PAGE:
Spanish has a lot of vowels and could be considered a musical language.

Even more so, Italian is considered the traditional musical language. This is due to the fact that most words end in a vowel. Not only does this make it a very suitable language for opera, it also means that once you are familiar with its rhythms, it is a comparatively easy language to pronounce. Unlike English, Italian has predictable pronunciation. Every letter has a specific sound, and there is not much difference between Italian spelling and pronunciation.

On the other hand, German does not really sound musical. Long word lengths, hard sounds for the consonants, plus many consonant clusters make the language difficult.

Tuesday, January 22, 2008

Consonants and Vowels

What's the difference between a consonant and a vowel?

In grade school, I'm pretty sure you've been taught that there are 5 vowels: AEIOU. The rest are consonants. However, this distinction fails to take into account the sounds of the letters. There are more sounds in English than there are letters (in the written form). The sounds and letters of a particular language do not always form a 1 to 1 correspondence, and this is why we must use 2 letters to represent a single sound (such as "sh").

How we produce speech sounds

The process in which we produce sound by using our vocal tract is much like that of a wind instrument. Each sound differs from another sound by a unique combination of features: the way you shape your mouth and tongue and move parts of the vocal apparatus when you make the sound. Air coming from the lungs passes through the vocal tract, which shapes it into different sounds. Then the air exits the vocal tract through the mouth and/or nose.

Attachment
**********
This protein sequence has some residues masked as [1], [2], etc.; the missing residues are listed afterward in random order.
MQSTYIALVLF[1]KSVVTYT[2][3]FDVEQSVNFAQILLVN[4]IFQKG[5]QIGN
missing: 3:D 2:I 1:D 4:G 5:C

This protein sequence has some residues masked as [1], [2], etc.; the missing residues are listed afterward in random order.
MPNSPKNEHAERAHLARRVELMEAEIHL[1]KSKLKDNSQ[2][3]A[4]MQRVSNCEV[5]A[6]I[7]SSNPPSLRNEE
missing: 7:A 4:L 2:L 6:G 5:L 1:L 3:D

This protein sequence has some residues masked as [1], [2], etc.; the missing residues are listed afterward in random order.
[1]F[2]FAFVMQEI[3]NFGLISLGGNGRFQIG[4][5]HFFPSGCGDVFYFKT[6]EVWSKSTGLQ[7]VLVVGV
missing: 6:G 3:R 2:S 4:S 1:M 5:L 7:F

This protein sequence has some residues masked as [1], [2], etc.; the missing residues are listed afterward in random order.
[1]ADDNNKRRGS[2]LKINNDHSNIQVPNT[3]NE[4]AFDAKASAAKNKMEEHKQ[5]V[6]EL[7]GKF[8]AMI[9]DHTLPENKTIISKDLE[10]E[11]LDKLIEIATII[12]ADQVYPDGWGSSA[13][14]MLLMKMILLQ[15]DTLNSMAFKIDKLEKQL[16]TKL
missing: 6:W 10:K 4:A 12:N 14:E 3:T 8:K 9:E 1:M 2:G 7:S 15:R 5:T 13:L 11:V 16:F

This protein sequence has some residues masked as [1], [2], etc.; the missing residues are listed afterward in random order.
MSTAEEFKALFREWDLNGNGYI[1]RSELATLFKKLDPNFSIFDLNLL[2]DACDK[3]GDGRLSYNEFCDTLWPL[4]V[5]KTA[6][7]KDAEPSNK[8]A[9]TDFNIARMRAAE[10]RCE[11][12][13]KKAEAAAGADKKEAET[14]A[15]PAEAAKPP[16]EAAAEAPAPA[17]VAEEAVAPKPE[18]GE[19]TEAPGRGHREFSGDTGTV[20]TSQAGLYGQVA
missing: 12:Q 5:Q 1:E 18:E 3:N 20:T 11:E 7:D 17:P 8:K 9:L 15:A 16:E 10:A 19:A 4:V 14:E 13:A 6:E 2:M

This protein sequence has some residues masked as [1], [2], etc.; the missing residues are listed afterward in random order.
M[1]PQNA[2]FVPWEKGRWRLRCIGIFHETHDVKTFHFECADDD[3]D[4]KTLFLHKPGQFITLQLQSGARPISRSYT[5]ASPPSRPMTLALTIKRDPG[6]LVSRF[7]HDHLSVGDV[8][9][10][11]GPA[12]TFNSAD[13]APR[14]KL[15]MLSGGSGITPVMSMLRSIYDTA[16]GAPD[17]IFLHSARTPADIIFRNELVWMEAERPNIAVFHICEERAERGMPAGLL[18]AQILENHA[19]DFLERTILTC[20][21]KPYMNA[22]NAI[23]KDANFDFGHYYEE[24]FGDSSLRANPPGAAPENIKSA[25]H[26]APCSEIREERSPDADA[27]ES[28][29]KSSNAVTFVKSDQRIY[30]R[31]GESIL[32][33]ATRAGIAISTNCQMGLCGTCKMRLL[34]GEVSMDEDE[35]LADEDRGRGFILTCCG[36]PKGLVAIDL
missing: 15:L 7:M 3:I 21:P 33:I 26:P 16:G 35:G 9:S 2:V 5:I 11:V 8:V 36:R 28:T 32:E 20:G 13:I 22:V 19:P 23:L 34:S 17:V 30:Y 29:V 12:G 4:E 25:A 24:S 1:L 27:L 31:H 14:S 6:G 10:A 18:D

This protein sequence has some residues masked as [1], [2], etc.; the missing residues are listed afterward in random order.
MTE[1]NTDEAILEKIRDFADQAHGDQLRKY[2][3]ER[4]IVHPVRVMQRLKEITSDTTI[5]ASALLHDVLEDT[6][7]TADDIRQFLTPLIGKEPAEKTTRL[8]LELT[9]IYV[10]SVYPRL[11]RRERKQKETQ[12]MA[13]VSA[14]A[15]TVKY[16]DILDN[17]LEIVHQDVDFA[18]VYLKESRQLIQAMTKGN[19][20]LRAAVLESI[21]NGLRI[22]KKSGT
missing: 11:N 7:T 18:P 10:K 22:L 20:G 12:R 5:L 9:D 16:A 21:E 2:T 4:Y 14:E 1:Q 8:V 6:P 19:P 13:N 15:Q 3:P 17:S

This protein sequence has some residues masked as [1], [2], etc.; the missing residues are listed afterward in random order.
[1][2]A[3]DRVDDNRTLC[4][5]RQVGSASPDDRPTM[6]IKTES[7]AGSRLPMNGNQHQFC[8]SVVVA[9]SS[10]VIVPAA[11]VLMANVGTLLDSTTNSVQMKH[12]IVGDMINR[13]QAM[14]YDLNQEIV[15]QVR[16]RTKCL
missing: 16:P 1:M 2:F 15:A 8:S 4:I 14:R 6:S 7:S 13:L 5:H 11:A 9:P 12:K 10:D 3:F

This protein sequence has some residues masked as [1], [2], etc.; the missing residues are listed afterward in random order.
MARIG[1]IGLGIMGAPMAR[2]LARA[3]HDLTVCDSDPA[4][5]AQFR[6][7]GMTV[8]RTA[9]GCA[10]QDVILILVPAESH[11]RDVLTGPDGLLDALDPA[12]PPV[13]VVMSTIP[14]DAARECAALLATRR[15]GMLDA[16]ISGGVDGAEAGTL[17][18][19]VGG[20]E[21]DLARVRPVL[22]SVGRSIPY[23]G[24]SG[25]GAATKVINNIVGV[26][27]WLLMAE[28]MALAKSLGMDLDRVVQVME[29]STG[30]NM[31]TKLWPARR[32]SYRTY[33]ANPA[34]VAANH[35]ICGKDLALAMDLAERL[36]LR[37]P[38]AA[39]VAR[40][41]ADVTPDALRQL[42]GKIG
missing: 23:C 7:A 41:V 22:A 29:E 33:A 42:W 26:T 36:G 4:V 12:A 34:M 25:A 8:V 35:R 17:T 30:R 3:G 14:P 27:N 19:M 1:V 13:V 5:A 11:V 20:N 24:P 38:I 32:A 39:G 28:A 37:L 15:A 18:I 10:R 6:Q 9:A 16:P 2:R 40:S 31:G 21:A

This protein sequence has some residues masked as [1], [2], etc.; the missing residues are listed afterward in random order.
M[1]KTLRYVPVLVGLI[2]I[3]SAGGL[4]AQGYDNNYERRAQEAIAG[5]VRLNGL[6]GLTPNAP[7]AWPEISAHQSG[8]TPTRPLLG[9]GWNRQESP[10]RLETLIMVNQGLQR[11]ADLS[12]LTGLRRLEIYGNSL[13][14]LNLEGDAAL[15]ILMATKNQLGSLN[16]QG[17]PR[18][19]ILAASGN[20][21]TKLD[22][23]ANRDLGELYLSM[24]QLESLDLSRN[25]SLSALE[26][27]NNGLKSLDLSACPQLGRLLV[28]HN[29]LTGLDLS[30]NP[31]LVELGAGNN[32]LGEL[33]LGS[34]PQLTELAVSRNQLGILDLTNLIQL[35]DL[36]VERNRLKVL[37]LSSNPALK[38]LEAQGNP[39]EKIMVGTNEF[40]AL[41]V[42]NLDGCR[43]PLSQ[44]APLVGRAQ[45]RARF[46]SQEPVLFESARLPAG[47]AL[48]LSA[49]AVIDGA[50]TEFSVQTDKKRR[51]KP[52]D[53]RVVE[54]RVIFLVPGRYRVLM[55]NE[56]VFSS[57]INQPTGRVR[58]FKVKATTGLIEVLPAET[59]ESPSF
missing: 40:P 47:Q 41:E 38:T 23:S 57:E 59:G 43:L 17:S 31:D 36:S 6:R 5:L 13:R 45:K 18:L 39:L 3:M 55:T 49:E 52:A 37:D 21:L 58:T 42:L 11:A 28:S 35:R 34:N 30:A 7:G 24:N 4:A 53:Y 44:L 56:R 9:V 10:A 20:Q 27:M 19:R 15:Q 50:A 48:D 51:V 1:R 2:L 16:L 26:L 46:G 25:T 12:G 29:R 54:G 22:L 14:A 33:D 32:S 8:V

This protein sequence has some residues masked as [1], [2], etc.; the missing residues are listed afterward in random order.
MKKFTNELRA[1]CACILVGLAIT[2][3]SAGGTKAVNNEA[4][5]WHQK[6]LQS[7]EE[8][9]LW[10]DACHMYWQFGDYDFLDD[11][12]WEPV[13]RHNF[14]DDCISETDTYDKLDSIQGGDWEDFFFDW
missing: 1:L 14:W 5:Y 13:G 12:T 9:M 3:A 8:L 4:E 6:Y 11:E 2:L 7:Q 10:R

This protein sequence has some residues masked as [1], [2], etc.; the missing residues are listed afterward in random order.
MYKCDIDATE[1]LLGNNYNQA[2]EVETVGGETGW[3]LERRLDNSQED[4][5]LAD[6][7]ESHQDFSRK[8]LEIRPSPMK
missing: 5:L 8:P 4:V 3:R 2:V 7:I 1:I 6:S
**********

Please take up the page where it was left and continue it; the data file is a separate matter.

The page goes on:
What differentiates a consonant and a vowel in terms of speech sounds?

Quite simply: Consonants are pronounced by obstructing the airflow through the vocal tract.

(Note: the details of how to pronounce every sound is beyond the scope of this site)

The [p] sound is made by obstructing air at the lips. When you say the word put, air is built up behind the lips and then released.

On the other hand, vowels are different from consonant sounds in that they are produced by passing air through different shapes of the mouth and different positions of the tongue and lips.

For the "ahhh" sound (the vowel in the word pot, IPA [ɑ]) the tongue's position is in the lower back of the mouth.
For the "eeeee" sound (the vowel in the word be, IPA [i]) the tongue's position is in the upper front of the mouth. (This is why we say cheese when we take pictures!)